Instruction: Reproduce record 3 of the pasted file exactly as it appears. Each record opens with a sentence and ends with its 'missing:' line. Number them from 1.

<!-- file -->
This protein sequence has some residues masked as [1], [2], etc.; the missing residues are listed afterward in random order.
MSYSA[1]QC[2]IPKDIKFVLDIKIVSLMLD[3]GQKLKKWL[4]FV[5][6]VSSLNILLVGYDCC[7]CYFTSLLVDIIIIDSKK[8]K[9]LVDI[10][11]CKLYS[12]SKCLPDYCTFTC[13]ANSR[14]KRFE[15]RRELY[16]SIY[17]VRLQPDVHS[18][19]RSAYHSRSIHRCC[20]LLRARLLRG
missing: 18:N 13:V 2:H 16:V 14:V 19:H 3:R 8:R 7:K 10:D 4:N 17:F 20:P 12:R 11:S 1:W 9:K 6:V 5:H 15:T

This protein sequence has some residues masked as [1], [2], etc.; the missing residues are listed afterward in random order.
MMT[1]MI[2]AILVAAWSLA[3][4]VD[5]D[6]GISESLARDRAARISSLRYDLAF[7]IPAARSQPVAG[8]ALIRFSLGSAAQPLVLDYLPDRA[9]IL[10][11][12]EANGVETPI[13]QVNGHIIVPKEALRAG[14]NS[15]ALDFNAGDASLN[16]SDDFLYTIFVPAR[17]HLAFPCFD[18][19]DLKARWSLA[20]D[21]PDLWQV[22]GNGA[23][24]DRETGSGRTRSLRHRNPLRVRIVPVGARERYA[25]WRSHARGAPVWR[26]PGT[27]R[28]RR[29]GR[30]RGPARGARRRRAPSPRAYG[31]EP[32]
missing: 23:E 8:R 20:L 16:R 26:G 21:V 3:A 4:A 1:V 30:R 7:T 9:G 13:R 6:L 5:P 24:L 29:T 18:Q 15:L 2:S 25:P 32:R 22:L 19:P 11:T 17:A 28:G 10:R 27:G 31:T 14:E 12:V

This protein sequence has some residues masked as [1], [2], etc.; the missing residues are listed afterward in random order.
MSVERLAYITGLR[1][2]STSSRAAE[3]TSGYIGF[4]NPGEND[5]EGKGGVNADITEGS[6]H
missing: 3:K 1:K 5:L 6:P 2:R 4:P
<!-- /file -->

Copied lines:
This protein sequence has some residues masked as [1], [2], etc.; the missing residues are listed afterward in random order.
MSVERLAYITGLR[1][2]STSSRAAE[3]TSGYIGF[4]NPGEND[5]EGKGGVNADITEGS[6]H
missing: 3:K 1:K 5:L 6:P 2:R 4:P